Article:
Health care's direction in doubt as election nears

High-profile Health Care Council panelists differ on what reform should tackle

What happens when a politician, a professor, a judge and a historian appear together on the same stage?

It’s hard to say. And that pretty much sums up Tuesday's discussion under the banner “Election 2012 and the Future of Health Care.” The Nashville Health Care Council hosted the Renaissance Hotel luncheon and panel discussion, which featured Dr. Bill Frist, former U.S. Senate majority leader, Dr. Judith Feder, a public policy professor at Georgetown University, Alberto Gonzales, the former U.S. Attorney General now with Waller and Belmont University, and Jon Meacham, the Pulitzer-winning author and executive editor and EVP for Random House. John Seigenthaler Jr., CEO for Seigenthaler Public Relations in New York, moderated the event and asked the questions. An estimated 450 folks attended.

Professor Feder started things off with a bang when she said the presidential candidates have “complete disagreement” with each other over the Affordable Care Act. Feder’s point was that a discussion about the election is difficult to have when the common ground of understanding is so limited — assuming it exists at all.

As to what the election means for health care and the Hispanic community, Gonzales, who wasn’t asked that specific question but answered it in this vein, said Hispanics weren’t as concerned about health care as other things like jobs, the economy and putting food on the table.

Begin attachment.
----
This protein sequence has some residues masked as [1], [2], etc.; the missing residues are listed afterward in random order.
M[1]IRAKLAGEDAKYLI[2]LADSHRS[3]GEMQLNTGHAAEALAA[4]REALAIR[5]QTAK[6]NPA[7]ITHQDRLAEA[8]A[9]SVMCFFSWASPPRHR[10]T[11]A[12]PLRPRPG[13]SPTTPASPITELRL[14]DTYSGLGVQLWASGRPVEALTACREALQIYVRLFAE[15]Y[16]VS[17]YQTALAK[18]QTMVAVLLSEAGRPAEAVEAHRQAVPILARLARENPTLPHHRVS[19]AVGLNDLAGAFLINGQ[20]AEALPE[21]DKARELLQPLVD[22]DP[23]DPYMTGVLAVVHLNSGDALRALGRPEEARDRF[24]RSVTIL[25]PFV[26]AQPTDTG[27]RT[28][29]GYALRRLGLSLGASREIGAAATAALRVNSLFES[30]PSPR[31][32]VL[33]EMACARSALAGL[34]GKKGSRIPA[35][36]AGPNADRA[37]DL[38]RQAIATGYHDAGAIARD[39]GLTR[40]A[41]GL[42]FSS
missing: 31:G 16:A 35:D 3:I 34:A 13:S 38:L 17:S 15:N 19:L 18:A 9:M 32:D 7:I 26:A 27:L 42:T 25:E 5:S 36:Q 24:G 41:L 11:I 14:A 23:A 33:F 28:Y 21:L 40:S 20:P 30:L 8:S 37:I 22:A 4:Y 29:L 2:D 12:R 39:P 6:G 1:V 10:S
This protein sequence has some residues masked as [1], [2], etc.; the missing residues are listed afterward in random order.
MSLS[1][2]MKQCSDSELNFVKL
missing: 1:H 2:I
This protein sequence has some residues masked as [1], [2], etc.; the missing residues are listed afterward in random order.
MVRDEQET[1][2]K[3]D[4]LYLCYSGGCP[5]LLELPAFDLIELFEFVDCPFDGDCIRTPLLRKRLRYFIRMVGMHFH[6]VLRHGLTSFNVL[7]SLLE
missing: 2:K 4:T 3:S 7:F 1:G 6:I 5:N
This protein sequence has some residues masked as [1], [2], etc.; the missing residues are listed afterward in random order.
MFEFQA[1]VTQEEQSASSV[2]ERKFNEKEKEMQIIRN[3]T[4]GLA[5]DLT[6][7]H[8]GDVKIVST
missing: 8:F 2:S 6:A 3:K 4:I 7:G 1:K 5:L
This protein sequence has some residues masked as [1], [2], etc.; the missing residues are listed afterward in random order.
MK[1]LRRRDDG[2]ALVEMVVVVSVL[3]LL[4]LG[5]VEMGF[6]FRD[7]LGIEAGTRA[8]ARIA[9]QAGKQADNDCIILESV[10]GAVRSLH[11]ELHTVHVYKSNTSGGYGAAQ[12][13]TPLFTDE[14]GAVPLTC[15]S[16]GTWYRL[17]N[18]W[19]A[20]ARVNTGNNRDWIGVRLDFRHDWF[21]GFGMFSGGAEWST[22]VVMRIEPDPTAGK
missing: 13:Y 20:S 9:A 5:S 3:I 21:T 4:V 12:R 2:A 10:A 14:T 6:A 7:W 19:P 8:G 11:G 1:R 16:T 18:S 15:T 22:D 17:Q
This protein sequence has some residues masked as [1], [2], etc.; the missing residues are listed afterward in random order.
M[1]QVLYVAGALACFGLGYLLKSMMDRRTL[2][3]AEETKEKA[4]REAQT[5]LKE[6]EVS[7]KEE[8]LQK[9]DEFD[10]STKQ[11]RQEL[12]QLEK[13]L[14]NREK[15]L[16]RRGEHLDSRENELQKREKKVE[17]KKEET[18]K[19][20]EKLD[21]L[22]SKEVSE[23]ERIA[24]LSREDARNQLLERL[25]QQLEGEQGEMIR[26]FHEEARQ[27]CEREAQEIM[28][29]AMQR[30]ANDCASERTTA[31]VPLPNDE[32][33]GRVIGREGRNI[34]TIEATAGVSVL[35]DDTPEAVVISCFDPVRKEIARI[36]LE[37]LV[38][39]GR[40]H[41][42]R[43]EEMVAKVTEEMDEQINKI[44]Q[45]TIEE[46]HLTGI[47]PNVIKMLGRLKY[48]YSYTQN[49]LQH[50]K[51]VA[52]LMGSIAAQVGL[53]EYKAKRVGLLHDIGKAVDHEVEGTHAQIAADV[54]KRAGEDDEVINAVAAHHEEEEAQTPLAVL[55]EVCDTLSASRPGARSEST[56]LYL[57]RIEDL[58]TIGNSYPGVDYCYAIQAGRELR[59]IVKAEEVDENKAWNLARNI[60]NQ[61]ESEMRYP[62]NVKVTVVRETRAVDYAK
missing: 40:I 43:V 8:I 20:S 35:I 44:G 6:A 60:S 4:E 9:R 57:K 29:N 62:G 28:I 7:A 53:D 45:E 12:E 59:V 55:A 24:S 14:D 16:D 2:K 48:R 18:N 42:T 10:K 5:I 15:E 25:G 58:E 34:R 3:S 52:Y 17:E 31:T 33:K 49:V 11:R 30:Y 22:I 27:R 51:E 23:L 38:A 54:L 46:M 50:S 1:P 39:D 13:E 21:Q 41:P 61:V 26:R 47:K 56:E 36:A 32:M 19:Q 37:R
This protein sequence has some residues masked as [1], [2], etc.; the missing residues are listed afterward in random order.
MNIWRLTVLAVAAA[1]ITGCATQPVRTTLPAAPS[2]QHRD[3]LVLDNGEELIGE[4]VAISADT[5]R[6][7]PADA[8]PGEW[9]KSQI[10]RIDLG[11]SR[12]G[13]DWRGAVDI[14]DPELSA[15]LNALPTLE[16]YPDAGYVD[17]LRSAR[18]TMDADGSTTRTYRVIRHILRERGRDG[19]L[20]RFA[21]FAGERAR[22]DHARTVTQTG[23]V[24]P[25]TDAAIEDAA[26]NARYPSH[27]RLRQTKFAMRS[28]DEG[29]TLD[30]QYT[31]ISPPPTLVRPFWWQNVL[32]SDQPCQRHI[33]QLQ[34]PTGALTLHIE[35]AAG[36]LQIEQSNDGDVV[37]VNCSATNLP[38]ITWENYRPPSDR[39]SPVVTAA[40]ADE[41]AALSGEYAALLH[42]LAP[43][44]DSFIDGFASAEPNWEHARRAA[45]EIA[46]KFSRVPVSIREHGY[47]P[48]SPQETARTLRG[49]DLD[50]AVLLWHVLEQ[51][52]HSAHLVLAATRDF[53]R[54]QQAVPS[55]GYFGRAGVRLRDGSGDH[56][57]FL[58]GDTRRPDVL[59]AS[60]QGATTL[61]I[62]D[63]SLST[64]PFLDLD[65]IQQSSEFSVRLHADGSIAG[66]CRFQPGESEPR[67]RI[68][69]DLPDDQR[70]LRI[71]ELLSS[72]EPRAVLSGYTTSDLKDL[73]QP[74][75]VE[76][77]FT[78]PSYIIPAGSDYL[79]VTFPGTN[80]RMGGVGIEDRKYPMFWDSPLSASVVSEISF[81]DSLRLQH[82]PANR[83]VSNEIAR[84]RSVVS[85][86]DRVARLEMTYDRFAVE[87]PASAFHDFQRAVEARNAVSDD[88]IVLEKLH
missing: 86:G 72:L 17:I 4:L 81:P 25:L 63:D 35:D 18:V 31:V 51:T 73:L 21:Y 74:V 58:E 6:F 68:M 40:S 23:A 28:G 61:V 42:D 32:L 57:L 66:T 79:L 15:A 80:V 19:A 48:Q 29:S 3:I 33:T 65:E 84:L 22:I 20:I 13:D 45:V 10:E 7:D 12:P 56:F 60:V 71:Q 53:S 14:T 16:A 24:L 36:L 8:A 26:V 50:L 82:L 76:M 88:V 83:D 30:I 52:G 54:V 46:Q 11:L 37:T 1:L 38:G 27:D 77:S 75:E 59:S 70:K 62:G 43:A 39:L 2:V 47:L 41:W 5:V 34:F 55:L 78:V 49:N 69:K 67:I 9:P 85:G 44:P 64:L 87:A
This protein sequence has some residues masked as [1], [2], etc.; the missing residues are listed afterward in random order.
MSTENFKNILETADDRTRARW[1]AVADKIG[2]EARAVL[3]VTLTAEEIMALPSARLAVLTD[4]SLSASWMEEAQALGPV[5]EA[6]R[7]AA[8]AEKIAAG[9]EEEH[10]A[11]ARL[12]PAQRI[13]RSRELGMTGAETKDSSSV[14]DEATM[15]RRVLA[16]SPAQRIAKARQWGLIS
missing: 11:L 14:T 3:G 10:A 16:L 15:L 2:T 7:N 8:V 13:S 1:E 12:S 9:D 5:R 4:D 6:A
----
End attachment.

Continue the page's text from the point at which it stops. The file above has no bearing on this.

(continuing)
“In fact, health care would follow taxes in a list of priorities for the Hispanic voter in this country,” he said.

However, the core of the discussion centered on the impact the election’s outcome might have on health care locally and beyond — a query Seigenthaler posited more than once but never quite got the answer to.

Meacham, quickly establishing himself as panel comedian and conflict diffuser, kept things lively as he gave his historical perspective. His main concern was the lack of cogent communication from the White House as to what the Affordable Care Act is doing, has done and will do. 

“The gap between the bill and reality hasn’t been explained by the President,” Meacham said.

Following a Feder response, Meacham said Feder would be an excellent choice to communicate Obama’s plan to the country, which elicited laughter from the crowd and the panel, including Feder.

It’s difficult to say how far apart Meacham and Feder are politically. But it wasn't hard to see the gap between Feder and Frist. The latter said Medicare and its impact on the nation's deficit is the most critical aspect of the entire debate, but Feder insisted Medicare isn’t the core problem. Instead, she said, the delivery of health care and its ever-increasing cost is the main culprit.

It was this lack of congruence from a group of elites — folks who should know — that seemed to inform the discussion.

Frist said the nation is hungry for leadership, a condition neither party has sated.

“Neither of the candidates have captured the imagination of the American people,” Frist said. “America is hungry for big ideas and neither candidate is providing this.”